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The BOOK OF EXODUS or, simply, EXODUS (from Ancient Greek
Ancient Greek
: ἔξοδος, _éxodos_, meaning "going out"; Hebrew
Hebrew
: שְׁמוֹת‎, _Shəmōṯ_, "Names", the second word of the beginning of the text : "These are the names of the sons of Israel" Hebrew
Hebrew
: ואלה שמות בני ישראל‎), is the second book of the Torah
Torah
and the Hebrew Bible (the Old Testament
Old Testament
).

The book tells how the Israelites
Israelites
leave slavery in Egypt through the strength of Yahweh
Yahweh
, the God who has chosen Israel as his people. Led by their prophet Moses
Moses
they journey through the wilderness to Mount Sinai , where Yahweh
Yahweh
promises them the land of Canaan
Canaan
(the "Promised Land ") in return for their faithfulness. Israel enters into a covenant with Yahweh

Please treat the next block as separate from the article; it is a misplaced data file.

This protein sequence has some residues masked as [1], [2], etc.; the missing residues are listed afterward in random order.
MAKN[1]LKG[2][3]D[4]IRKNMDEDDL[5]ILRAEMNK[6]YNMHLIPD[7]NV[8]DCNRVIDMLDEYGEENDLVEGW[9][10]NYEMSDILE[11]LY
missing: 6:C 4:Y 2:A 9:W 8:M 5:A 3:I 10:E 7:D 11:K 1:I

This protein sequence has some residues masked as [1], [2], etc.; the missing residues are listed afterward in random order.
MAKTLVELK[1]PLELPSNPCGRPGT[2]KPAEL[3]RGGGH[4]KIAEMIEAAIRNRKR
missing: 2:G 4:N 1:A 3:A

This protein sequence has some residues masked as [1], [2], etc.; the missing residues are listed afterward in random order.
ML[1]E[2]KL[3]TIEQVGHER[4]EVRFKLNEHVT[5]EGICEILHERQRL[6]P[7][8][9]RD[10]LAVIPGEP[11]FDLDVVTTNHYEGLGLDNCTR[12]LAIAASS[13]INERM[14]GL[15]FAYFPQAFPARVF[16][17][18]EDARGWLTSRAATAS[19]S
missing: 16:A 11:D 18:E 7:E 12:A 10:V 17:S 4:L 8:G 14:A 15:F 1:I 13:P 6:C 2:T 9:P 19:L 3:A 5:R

Yahweh
who gives them their laws and instructions to build the Tabernacle
Tabernacle
, the means by which he will come here from heaven and dwell with them and lead them in a holy war to possess the land, and then give them peace.

Traditionally ascribed to Moses
Moses
himself, modern scholarship sees the book as initially a product of the Babylonian exile (6th century BCE), based on earlier written and oral traditions, with final revisions in the Persian post-exilic period (5th century BCE). Carol Meyers in her commentary on Exodus
Exodus
suggests that it is arguably the most important book in the Bible, as it presents the defining features of Israel's identity: memories of a past marked by hardship and escape, a binding covenant with God, who chooses Israel, and the establishment of the life of the community and the guidelines for sustaining it.

CONTENTS

* 1 Structure * 2 Summary

* 3 Composition

* 3.1 Authorship * 3.2 Genre and sources

* 4 Themes

* 4.1 Salvation * 4.2 Theophany * 4.3 Covenant * 4.4 Election of Israel

* 5 Contents according to Judaism\'s weekly Torah
Torah